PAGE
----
Web 3.0, POAPs, & ISCS114 Class

Colleagues, Friends, and Community,

Today is a special day! I recently created a badge for any students enrolled in my courses during the 2022 academic calendar. I used the POAP app/protocol to offer my badge to the students and they used their school emails with the POAP app. The event can be found in the POAP gallery here! Although the badge is available to all students, it was part of a larger lesson on Web 3.0 and NFTs for the ISCS students I taught this morning.

The original artwork in the middle of the badge was created back in 2008 by Claudio Salinas, a former student who I taught in middle school. While I taught public school, I always had a “piece book” which had pieces, or graffiti art, that I had done myself and/or from other students like Claudio. Although nothing I post on this site is officially associated with my day-job at SF Community College and all posts here are personal opinions on education, etc., I do feel obligated to mention that I love SFCC. The leadership community is strongly committed to supporting students and I find that all of the learners share a special passion both unique to community college students and unique to our region in NM. I display the clashing white logo and school banner with the utmost pride; I thought of making it transparent, etc., but it does not have the “SFCC feel” without the white background. The year is obviously for this academic year.

Although students in any of my classes qualify for this event, the Introduction to Software and Hardware students (ISCS114) get the added benefit of me discussing Web 3.0, POAPs, and NFTs. The small lesson focused on the potential value that non-fungible tokens have in verifying digital assets and ownership, including a means of verifying events, or meaningful life experiences. Taking rigorous college level courses and starting a new journey in the IT landscape is a huge challenge; students in my class should display this badge with pride and to me it symbolizes their hard work, energy, and struggle to be the best humans they can be. (It is also important to note that POAPs involve absolutely no cost/fees of any sort for the students, no benefits for me, and no fees/benefits for anyone at the institution.)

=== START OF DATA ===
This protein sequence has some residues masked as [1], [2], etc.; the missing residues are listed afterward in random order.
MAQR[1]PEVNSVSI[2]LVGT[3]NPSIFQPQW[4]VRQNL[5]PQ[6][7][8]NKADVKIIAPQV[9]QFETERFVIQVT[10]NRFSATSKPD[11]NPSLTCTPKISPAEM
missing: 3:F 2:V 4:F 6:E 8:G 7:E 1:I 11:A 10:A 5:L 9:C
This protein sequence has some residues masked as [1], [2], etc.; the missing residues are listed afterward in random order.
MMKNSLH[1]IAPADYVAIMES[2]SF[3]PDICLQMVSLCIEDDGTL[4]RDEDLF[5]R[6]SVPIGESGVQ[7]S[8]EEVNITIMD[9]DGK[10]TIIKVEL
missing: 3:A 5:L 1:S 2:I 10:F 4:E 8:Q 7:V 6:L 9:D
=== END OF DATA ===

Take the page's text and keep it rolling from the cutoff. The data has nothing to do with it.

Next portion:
Although POAPs and by extension NFTs in general are a new technology and no one can foresee the future, I have a strong suspicion that some form of POAP will replace our current use of resumes and/or curriculum vitaes (CVs) in the workplace. Instead of relying on someone’s word that they have done what they claim, a POAP would offer academics and students digital confirmation of those accolades. For this reason, I urged students (even those who had .eth domains/wallets, etc.) to use their school email and for this to be the beginning of future accomplishments and good work they complete. Similarly, I can see educators and leaders using this for professional development, design/planning workshops, and even a potential use case for degrees/certificates themselves. All of this is speculation at this point, of course, but I am optimistic about these uses cases and they will not only improve trust/reputation in the academic world, but provide a meaningful and symbolic art piece to represent those life experiences with.

After today’s lesson, one student expressed interest in doing her personal project about what NFTs are, etc., on a technological level and how they are currently being used in popular society and culture. Every student left with more knowledge about the IT landscape and better equipped and prepared for discussions and questions they might face when entering the workforce. NFTs are not in the TestOut curriculum we use at present, but I suspect they will be within 3-5 years, especially if POAPs gain more widespread use for certification. And regardless of whether of the technology advances the way I suspect or not, it was fun to teach this lesson and connect with my students on this level. I’ll note that 4 students out of a total of about 45 were already familiar with Web 3.0, had wallets, and one even had a .eth address. It will be interesting to see how the technology matures with students and teachers, in particular, and whether or not any of these predictions prove true!

Thanks for swinging by,

Mr. Haack

jonathan Written by:

Santa Fe area Math and CS teacher; class archives, instructional techniques, and musings on educational leadership.

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